Additionally, the converter 16 provides the networks the ability to communicate with each other even though they use different protocols. For one communication method, the converter 16 may convert downstream frames in the GPON network 32(2) protocol to downstream frames in the BPON network 32(1) protocol. Likewise, the converter may convert upstream frames in the BPON network 32(1) to upstream frames in the GPON network 32(1). In embodiments of the present invention that include a converter 16 that is not co-located with the OPON OLT 22(2), the converter 16 may be provisioned to look like a GPON ONU 28 to establish a communications link between the GPON OLT 22(2) and the converter 16. In embodiments of the present invention that include a converter 16 that is co-located with the GPON OLT 22(2), the converter 16 may covert messages from the Internet and switched networks 12 directly to the BPON network 32(1) without requiring a GPON conversion.

FIG. 2 illustrates how the converter 16 appears in terms of provisioning to the GPON OLT 22(2). In this illustration, shaded items represent equipment with both an actual and a virtual provisioning appearance. The virtual appearance is indicated in quotes. In the virtual perspective, the BPON ONUs 26 and the converter 16 appear as “GPON ONUs” 26,16 to the GPON OLT 22(2). In reality, however, the BPON ONUs 26 are legacy BPON ONUs and the converter 16 is connected upstream of these legacy BPON ONUs as illustrated in FIG. 1.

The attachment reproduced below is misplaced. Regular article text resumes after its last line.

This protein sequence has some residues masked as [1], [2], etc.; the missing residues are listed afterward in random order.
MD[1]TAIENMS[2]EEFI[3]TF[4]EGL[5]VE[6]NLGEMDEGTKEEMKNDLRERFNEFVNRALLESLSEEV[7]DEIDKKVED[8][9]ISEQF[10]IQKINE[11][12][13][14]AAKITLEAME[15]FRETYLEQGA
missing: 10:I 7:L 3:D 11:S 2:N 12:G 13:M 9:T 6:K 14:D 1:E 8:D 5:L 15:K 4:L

FIG. 3 illustrates how the converter 16 appears in terms of provisioning to the BPON network 32(1). Again, shaded items represent equipment with both an actual and a virtual provisioning appearance (virtual appearances are indicated in quotes). To the BPON ONUs 26, the converter 16 appears as a “BPON OLT” 16.

FIG. 4 illustrates an exemplary embodiment of a converter 16 consistent with the present invention. The converter may include a first BPON Media Access Controller (MAC) 42(1) for managing the data link layer of transmissions from a legacy BPON OLT during a learning phase. The converter may include a corresponding transceiver (XCVR) 40(1) for receiving BPON transmissions from the legacy BPON OLT. A second BPON MAC 42(2) may be provided for managing the data link layer of transmissions to and from one or more legacy BPON ONUs. A corresponding XCVR 40(2) may be provided for transmitting and receiving BPON transmissions to and from the legacy BPON ONUs. The converter 16 may also include a GPON MAC 42(3) and a corresponding XCVR 40(3) for transmitting and receiving GPON transmissions to and from the GPON OLT 22(2). However, in an alternate embodiment, the converter 16 is co-located with the GPON OLT 22(2) and has direct access to the backplane of the GPON OLT. In this alternate embodiment, the converter 16 may act upon transmissions from the Internet and switched networks 12 before the transmissions are formatted as GPON transmissions, making the GPON MAC 42(3) and XCVR 40(3) unnecessary.